The plaintiff's exceptions are to the judge's charge and his refusal to give certain instructions to the jury in an action of tort against a physician for negligence. The plaintiff also excepted to the denial of his motion for a new trial. The only evidence regarding liability came from the defendant. The judge in his charge was far more voluble than instructive. The charge was prolix and most of it was unnecessary. Nevertheless, considering it in its entirety, we do not believe that there was prejudicial error. In addition, although the judge denied the defendant's motion for a directed verdict, to which no exception was taken, from our review of the evidence we do not see how the jury could have arrived at a verdict other than one for the defendant. From the foregoing it is obvious that the denial of the plaintiff's motion for a new trial was not an abuse of discretion.
There is no error in the final decree of the Superior Court awarding workmen's compensation death benefits to a surviving widow. The evidence permitted the board's finding that the deceased, although compensated by a share of commissions, was an employee of the insured real estate firm and not an independent broker, and that he was engaged on the employer's business at the time of the accident; also that exertion, while on a business trip, in changing a tire on a cold January day was a cause of the coronary seizure that preceded and led to his death. The board could infer that the deceased had been changing the tire from the testimony that a passerby found him, lying on the ground, gasping and gurgling, beside the jacked up car in the breakdown lane. The trunk of the car was open. The right rear snow tire had been removed and was on the road and the spare tire was in place. McLean's Case, 323 Mass. 35 , 38. The medical testimony based on probability was adequate to permit the conclusion that there was a medical connection between the injury and death. The decree is affirmed. Costs and expenses of appeal shall be awarded by the single justice.
Stokes, tenant of a basement apartment, seeks to recover from his landlord's estate for injuries allegedly caused by "the defective condition" of a common stairway. About 10:30 P.M. on May 30, 1964, Stokes left the building by the back door. Two basement hall ceiling lights, "on always," were not burning. The lower two thirds of the rear stairs get light from one of these. Stokes operated the switch. Nothing happened. About 12:15 A.M. Stokes returned by the front door, and proceeded to the rear stairs. Lights were on in the front of the house. He hit his head on a projection, not changed after Stokes' tenancy began, near the top of the stairs. There "the light . . . came from the second floor landing." He thought he "lost . . . [his] footing and fell." His injuries impaired his memory. The trial judge excluded testimony concerning whether the basement lights were burning on May 24 or 25 and, in the mid-forenoon, two or three days after the accident. There was no offer of proof of any attempt to turn the lights on by using the switch on either occasion. Upon a motion, in part based upon a variance (between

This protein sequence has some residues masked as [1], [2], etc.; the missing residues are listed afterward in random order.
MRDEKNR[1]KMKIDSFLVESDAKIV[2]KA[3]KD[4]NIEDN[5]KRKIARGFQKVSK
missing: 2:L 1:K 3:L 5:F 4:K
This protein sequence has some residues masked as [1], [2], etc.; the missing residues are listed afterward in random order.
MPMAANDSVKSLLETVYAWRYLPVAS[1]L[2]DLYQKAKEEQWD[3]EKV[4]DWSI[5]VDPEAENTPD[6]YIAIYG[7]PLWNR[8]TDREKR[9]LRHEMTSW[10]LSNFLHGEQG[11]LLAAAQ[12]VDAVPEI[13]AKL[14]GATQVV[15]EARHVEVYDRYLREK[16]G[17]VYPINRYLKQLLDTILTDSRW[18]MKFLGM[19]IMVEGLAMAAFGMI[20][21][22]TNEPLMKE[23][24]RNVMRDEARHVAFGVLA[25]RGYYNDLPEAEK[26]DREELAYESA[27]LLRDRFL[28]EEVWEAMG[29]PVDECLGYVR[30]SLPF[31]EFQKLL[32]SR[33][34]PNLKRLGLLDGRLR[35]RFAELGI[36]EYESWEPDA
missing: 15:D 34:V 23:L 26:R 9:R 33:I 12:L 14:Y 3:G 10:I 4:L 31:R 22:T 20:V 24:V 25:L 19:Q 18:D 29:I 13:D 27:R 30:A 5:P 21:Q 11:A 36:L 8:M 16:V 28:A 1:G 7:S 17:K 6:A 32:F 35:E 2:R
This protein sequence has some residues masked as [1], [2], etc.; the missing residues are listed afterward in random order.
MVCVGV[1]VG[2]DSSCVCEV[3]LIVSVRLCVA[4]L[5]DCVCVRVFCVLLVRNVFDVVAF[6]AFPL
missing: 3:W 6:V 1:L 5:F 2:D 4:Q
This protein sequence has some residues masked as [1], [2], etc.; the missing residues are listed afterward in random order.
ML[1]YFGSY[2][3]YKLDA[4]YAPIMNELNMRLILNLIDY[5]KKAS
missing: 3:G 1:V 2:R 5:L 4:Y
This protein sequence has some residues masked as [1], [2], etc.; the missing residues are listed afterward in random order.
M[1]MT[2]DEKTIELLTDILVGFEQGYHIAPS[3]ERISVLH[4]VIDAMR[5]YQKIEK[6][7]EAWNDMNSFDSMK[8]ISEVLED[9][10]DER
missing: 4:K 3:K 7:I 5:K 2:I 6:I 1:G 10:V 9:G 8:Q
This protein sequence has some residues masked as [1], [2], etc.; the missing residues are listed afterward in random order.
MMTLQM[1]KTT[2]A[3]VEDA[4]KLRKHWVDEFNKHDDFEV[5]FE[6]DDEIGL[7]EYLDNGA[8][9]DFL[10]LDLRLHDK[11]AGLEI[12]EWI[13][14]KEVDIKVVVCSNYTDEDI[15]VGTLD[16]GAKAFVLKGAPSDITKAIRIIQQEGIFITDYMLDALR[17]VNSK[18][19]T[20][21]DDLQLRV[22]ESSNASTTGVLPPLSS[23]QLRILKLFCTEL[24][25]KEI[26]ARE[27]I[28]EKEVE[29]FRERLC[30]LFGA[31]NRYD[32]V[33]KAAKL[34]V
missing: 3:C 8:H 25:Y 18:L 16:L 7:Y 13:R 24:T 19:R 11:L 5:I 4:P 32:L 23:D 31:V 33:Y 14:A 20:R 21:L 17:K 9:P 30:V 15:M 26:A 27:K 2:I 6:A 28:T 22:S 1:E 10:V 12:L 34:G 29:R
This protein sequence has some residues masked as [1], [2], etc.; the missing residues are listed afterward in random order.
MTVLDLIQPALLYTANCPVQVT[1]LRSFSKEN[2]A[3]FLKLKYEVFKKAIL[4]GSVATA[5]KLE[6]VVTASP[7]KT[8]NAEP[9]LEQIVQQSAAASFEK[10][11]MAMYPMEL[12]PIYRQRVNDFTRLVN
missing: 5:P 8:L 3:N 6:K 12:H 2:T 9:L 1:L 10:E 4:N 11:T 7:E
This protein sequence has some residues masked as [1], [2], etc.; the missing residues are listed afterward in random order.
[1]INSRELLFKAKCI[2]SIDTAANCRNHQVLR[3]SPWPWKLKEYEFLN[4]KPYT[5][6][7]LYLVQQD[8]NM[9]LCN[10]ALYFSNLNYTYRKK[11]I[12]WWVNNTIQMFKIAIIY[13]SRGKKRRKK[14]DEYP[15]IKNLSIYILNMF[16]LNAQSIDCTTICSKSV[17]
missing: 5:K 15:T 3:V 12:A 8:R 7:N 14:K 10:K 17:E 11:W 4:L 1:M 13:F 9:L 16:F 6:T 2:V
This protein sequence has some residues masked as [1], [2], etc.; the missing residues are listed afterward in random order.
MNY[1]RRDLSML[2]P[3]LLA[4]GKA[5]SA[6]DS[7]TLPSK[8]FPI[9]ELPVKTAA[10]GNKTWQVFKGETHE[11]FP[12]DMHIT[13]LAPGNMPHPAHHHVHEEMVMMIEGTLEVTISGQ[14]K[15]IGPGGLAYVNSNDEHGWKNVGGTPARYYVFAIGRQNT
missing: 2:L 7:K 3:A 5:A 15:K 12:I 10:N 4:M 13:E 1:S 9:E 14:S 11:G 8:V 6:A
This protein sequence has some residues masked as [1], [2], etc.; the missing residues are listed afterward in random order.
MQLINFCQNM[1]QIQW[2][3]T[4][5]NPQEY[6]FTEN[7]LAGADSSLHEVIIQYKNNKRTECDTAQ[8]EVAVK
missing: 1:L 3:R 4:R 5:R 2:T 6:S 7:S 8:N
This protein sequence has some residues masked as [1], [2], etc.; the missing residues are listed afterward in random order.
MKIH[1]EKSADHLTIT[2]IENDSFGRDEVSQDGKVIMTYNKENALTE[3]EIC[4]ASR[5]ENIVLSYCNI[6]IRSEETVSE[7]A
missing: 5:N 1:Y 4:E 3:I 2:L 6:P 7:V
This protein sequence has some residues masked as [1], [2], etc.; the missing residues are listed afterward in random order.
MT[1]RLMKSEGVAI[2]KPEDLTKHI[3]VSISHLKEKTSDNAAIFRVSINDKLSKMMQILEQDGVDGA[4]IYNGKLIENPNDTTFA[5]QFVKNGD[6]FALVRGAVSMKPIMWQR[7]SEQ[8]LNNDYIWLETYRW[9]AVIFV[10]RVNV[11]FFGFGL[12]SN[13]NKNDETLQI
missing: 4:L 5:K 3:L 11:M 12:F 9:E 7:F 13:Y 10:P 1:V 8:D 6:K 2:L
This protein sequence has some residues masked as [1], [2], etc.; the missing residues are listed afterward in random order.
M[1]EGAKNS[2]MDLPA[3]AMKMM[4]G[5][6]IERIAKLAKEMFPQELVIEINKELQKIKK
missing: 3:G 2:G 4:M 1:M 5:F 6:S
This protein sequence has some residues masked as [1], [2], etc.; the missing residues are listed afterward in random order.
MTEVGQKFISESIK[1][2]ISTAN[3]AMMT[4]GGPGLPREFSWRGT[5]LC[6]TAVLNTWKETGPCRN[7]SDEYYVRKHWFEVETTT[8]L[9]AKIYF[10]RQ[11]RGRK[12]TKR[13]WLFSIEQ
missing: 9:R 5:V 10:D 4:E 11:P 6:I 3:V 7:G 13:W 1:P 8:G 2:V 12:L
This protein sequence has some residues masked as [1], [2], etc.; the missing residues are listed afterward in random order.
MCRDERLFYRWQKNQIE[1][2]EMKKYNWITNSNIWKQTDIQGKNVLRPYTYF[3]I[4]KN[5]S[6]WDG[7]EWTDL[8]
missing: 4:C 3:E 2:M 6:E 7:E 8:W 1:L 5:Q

the alleged "defective condition" of the stairs and the attempted proof of lack of light; see Richards v. New York, N.H. & H. R.R. 328 Mass. 204 , 206; cf. Berwin v. Levenson, 311 Mass. 239 , 246-247), the trial judge directed a verdict for the defendant. The evidence did not show more than conjectural causal connection between any lack of light and the injury (see Wardwell v. George H. Taylor Co. 333 Mass. 302 , 305; Fallstrom v. Brady Elec. Co. Inc. 347 Mass. 600 , 607) or that the landlord was charged with notice, by complaint or lapse of time, that any lights were not burning. See Falden v. Gordon, 333 Mass. 135 , 138. Cf. Sullivan v. Hamacher, 339 Mass. 190 , 193. Cf. also Coan v. Adams, 332 Mass. 654 , 656-657. The judge reasonably excluded testimony about the lights several days before and after the accident. See Burwick v. McClure, 318 Mass. 626 , 631.